Slovenia's Milan Osterc (left) celebrates after his country takes a 1-0 lead against Romania (©EPA)
Slovenia earn Europe's respect
In English, his name means plain "lucky". Yet something must have been lost in the translation when you consider the achievements of Slovenia coach Srecko Katanec.
Since taking over from Bojan Prasnikar, the former VfB Stuttgart and Sampdoria UC midfielder has led his country to two major championships: EURO 2000™ and the 2002 FIFA World Cup finals. And by December 2001, this Alpine nation of 1.9 million people, better known for skiing than soccer, was 25th in the FIFA/Coca-Cola world rankings.
Katanec began to work his alchemy in 1998, after Slovenia's dismal qualifying campaign for France 98. He brought the professional habits he had learned in Germany and Italy to the national squad, while benefiting from a confidence born of NK Maribor's exploits in European competition. In 1999/00 the Slovenian champions reached the first group stage of the UEFA Champions League.
The first real sign of progress came with qualification for the UEFA European Championship in the Netherlands and Belgium. Wins over Latvia, Georgia and Albania, and a well-earned draw in Greece, secured second place behind Norway in Group Two and entry into the play-offs. Here they met fancied Ukraine. However, the form book went out of the window as Katanec's side edged the first leg in Ljubljana 2-1 then held the favourites 1-1 in the snow in Kiev.
Three-goal lead lost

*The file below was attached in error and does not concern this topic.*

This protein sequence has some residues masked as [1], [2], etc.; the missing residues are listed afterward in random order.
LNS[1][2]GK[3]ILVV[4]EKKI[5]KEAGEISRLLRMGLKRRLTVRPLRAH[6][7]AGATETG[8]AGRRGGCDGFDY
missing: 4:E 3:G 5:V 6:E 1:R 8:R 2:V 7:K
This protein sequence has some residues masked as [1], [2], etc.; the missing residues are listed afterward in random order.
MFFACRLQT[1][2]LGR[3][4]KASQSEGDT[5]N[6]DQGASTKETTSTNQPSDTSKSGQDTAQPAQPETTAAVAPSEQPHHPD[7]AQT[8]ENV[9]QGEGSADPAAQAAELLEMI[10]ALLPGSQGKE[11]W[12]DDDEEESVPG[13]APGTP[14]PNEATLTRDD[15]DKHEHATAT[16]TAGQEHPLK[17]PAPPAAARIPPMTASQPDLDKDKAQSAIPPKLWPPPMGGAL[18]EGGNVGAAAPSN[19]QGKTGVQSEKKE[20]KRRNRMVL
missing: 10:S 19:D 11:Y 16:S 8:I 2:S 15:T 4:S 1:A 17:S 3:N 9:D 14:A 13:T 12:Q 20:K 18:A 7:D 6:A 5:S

Thousands gathered to greet the team on their return, yet it was the following June before the country's dream factories went into overtime. Slovenia's first match at EURO 2000™ was against Yugoslavia. Despite the political baggage surrounding the fixture, their approach was stress free as they raced into a 3-0 lead with two goals from Zlatko Zahovic and another from Miran Pavlin. However, the downside of Katanec's positive tactics was that Yugoslavia found a way back into the game - scoring three times in six second-half minutes to earn a draw.
That was also the way of things in Slovenia's other Group C matches. The neutral's choice got less than they deserved from a 2-1 defeat by Spain and a 0-0 stalemate with Norway to finish bottom of the section.
'People believe in us'
No matter, back home Katanec and Co were feted as heroes. "We've moved all of Slovenia - my heart is full because people now believe in us," Katanec said. "We no longer have to be afraid of any team in Europe." True to his word, the coach then oversaw a friendly victory over the Czech Republic before the serious work of qualifying for the FIFA 2002 World Cup finals.
Future in question
The journey to the Far East was no rose-strewn futon. Slovenia lost a two-goal lead in their first Group One tie, drawing 2-2 in the Faroe Islands. Then Katanec had a much-publicised row with star man Zahovic, before seeing his own future called into question with reports of a move to Olympiakos Piraeus FC.
But after opening with one win and four draws, the Slovenes suddenly hit form. They recorded four wins and one draw to beat Yugoslavia to second place in a pool that also included Russia, Switzerland, the Faroes and Luxembourg.
Russia win vital
Most important was the 2-1 home triumph over Russia in September, earned by a late Milenko Acimovic penalty, in what was their third-last match. This moved them above Yugoslavia, a position they maintained with a 1-1 draw in Belgrade in the sides' penultimate fixture. So the subsequent 3-0 defeat of the Faroes in October left Slovenia on course for a play-off with Romania, opponents they had never beaten.
No respect for history
Katanec's men are no respecters of history, however, and Mladen Rudonja's first goal in 53 international appearances clinched a 3-2 aggregate success in Bucharest after a 2-1 win in Ljubljana. Iconoclasts they may be. But what else would you expect of a nation that only achieved independence in 1991?
An old article I found on UEFA but I thought I may as well post it here